No plan to introduce a central law on the “jihad of love”: the government in Parliament
The government has no plans at this time to pass a central law against religious conversions or interfaith marriages, Lok Sabha said on Tuesday.
The government was asked if it “intends to propose a central anti-conversion law to curb interfaith marriages”. In a written response, Minister of State (Interior) G Kishan Reddy said: “No sir. “
Uttar Pradesh and Madhya Pradesh recently passed laws that make marriages illegal for the sole purpose of converting to a religion. Himachal Pradesh already has such a law in place. In all three states, the sentence for forced conversion through marriage – which the Sangh Parivar calls “love jihad” – is one to five years’ imprisonment.
On questions such as whether the government was of the opinion that interfaith marriages occur due to forced conversions and whether it had sufficient evidence to prove the same, MoS Reddy said: Seventh Schedule to the Constitution of the ‘India. Therefore, the prevention, detection, recording, investigation and prosecution of offenses related to religious conversions are primarily the concerns of state governments / Union Territory (UT) administrations. Measures are taken in accordance with applicable laws by law enforcement agencies whenever cases of violations are found. “
State-enacted “jihad of love” laws have sparked much controversy over their potential for abuse. There have also been numerous reports of police harassing interfaith couples simply on the basis of complaints. Several cases have been recorded in the past two months in UP and MP where Muslim men have been jailed for marrying Hindu women.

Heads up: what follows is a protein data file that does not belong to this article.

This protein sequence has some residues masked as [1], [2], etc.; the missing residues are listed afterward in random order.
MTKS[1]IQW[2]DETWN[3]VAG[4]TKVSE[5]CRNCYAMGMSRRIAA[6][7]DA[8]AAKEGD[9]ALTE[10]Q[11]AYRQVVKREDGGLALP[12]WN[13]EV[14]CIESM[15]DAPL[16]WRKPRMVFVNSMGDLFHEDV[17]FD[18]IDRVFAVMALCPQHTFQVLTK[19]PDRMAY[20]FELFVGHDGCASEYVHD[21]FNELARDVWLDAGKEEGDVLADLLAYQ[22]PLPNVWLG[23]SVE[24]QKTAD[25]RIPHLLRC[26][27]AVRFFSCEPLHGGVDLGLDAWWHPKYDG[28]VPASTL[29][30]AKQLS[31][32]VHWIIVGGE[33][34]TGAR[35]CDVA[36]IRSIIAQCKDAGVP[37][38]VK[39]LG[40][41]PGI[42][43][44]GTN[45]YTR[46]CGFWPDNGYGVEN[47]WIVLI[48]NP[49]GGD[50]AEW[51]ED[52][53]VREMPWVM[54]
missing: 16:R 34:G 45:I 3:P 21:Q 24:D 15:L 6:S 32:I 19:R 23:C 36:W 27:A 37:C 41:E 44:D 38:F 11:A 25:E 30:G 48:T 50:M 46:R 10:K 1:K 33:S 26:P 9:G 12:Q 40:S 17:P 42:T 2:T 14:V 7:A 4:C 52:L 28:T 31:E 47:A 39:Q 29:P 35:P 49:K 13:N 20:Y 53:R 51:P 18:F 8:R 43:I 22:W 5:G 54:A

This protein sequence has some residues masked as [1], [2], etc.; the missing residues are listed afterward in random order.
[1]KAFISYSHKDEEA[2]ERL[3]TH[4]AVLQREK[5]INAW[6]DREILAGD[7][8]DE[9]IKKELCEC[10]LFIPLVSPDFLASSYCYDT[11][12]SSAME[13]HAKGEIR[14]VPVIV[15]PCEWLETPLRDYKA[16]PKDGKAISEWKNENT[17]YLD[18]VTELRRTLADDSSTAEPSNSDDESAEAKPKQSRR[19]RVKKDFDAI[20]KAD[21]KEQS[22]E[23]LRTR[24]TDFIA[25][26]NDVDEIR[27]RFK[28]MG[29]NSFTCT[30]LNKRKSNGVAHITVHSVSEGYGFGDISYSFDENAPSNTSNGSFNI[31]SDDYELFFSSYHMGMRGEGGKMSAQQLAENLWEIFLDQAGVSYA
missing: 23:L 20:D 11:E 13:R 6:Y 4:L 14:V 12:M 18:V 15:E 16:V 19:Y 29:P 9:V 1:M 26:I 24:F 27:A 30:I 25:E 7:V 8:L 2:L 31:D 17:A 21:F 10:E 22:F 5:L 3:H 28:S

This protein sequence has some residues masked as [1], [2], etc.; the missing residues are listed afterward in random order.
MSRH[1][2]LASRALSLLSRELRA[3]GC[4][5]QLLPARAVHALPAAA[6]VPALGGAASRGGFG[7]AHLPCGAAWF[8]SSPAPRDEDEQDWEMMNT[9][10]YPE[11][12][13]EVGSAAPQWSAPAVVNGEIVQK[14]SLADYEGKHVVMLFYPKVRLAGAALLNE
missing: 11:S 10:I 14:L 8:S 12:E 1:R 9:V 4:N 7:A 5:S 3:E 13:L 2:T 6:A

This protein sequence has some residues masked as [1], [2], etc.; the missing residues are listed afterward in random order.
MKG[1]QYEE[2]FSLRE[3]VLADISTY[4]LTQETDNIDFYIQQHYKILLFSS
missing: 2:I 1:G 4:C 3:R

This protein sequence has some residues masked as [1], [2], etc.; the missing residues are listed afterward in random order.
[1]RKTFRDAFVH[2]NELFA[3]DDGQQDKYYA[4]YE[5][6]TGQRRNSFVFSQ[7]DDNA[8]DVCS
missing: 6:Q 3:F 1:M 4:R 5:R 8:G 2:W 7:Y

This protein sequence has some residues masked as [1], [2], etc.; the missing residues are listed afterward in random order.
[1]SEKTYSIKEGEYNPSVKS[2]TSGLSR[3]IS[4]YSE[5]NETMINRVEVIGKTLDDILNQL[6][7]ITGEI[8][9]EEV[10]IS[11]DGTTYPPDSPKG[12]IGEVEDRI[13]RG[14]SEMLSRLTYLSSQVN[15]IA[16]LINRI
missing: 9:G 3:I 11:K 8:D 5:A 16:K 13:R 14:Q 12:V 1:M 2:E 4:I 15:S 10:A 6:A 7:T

Organizations affiliated with the Hindutva ideology have claimed for years that there is a project called Love Jihad where Muslim men lure Hindu women into marriage and then convert them.
In a recent interview with The Indian Express, RSS General Secretary Suresh Bhayyaji Joshi said, “Is it okay to attract someone and then convert them? Today this is happening in many states. Declare yourself as a Hindu first, start a relationship and then reveal your true identity by getting married. There is no objection to people falling in love and getting married. But there is a difference between love marriage and love jihad. On the one hand there is love and consensus, on the other hand there is seduction. So if anything is done by lying, there should be a law to deal with it. Now how tough the law should be and who should be protected, only experts can tell. “